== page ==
My watch has been out of beat for some time after a slip of the hand while attempting regulation. It has been keeping excellent time on my wrist regardless but I finally decided to attempt to get it in beat the other night for peace of mind. Everything seemed to go very smoothly so I'm interested to know if I've made any incorrect assumptions!
I used a PC running Audacity (an audio sampler), a pre-amp, and a guitar pick-up mic. The movement is a Tudor ETA 2824-2.
Firstly, I'm not trying to time the watch - I tend to regulate on the wrist over a period of a week and the signal through the contact mic is not clean enough to use timing software. Seeing the waveform in Audacity however, it is easy to manually identify the start of each beat. One key assumption I've made is that getting a watch in beat does not require calibration of my soundcard as I simply need to measure the percentage of each beat in relation to the total time for both (which, incidentally, Audacity seemed to get very close to the correct value of 250ms, i.e. 28,800bph). My aim was to use the ms value out of Audacity as a guide but really to concentrate on the percentage difference and get that as small as possible.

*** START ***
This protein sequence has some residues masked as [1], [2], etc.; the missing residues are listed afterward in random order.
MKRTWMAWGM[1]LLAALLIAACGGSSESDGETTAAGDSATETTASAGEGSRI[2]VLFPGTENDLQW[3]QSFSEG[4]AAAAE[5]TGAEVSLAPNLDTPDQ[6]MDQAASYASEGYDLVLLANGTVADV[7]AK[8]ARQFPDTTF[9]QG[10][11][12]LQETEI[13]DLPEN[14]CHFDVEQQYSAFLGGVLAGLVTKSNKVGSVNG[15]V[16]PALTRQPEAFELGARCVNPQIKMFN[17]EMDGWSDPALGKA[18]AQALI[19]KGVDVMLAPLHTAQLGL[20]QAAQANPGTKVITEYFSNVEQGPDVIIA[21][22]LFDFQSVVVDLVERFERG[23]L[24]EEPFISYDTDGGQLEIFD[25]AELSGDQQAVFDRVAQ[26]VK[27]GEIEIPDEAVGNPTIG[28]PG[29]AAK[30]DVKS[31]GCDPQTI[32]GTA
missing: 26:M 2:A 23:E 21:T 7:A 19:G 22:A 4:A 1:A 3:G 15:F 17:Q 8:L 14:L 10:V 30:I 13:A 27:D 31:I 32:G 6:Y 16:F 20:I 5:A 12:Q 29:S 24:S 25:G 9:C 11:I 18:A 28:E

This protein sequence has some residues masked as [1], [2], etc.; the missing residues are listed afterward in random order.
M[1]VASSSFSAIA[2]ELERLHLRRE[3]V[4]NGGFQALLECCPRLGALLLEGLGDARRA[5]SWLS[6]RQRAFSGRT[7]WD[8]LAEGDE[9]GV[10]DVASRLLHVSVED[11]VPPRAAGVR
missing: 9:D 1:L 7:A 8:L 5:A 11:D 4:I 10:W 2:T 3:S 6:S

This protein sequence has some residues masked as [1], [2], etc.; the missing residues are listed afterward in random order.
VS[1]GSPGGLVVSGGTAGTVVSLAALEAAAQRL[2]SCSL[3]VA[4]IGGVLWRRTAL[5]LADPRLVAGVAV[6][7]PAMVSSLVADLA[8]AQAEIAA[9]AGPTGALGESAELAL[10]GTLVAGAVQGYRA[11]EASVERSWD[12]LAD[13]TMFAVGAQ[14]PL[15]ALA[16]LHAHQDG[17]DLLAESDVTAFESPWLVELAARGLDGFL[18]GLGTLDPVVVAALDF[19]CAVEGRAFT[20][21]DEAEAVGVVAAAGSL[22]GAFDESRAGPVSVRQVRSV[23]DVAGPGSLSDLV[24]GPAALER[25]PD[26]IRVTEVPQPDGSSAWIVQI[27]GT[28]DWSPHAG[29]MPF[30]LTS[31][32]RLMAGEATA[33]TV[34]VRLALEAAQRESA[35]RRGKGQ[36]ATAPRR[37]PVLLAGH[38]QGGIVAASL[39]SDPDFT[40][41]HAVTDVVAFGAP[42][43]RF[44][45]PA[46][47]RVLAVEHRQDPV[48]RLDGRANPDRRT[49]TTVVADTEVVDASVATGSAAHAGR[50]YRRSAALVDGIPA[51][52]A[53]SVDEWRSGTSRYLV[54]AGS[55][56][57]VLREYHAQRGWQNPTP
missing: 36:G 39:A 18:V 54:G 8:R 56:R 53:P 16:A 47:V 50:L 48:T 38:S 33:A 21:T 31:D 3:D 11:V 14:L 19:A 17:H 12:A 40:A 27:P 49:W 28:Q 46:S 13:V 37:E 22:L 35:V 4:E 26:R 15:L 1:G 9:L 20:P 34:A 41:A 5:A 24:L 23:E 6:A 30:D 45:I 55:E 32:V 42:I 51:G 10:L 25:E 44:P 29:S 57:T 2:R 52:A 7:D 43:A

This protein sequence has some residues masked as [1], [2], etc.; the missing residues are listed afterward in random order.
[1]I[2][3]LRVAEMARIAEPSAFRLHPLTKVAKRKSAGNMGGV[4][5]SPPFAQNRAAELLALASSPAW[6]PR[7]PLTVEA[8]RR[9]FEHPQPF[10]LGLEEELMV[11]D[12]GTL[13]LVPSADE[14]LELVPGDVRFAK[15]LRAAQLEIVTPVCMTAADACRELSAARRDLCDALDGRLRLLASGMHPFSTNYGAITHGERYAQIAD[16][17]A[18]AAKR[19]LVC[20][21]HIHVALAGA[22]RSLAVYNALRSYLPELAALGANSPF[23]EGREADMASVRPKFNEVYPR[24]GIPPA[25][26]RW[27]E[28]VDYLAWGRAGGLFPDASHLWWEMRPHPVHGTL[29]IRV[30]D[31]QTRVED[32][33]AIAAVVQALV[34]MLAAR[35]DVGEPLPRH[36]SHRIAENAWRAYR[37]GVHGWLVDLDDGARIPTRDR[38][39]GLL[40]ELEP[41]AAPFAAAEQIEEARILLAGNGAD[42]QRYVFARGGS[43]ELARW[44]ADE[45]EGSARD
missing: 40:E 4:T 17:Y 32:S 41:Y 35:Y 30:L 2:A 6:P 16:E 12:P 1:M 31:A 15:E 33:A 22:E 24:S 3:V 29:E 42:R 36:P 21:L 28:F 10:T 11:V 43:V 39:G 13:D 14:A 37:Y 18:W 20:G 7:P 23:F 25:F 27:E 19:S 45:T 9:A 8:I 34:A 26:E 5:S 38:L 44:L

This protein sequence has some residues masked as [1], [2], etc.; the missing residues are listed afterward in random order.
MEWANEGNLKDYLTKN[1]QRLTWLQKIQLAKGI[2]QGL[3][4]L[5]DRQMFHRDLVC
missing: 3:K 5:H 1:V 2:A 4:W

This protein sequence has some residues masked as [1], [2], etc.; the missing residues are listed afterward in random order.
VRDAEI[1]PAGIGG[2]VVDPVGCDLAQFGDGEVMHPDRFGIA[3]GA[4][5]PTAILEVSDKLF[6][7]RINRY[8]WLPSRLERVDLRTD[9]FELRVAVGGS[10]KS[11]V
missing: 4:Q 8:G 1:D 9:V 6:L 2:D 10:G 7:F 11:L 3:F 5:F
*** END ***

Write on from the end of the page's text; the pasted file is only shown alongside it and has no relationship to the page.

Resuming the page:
I moved the stud carrier and re-recorded until I managed to get the percentage difference down to roughly 0.05% (approx 0.1ms difference) from a starting point of a 0.8% difference (around 2ms). As I never manually wind the watch, I performed these recordings after a full day of wear (assuming that is an average 'maximum' wind). I only tested dial-up. Also, I used just two beats (one tick, one tock) rather than analyzing over many beats. When I saw Audacity was coming back with a consistent 250ms for both beats each time I recorded, I felt that was okay.
Before I start testing different positions, have I missed something here?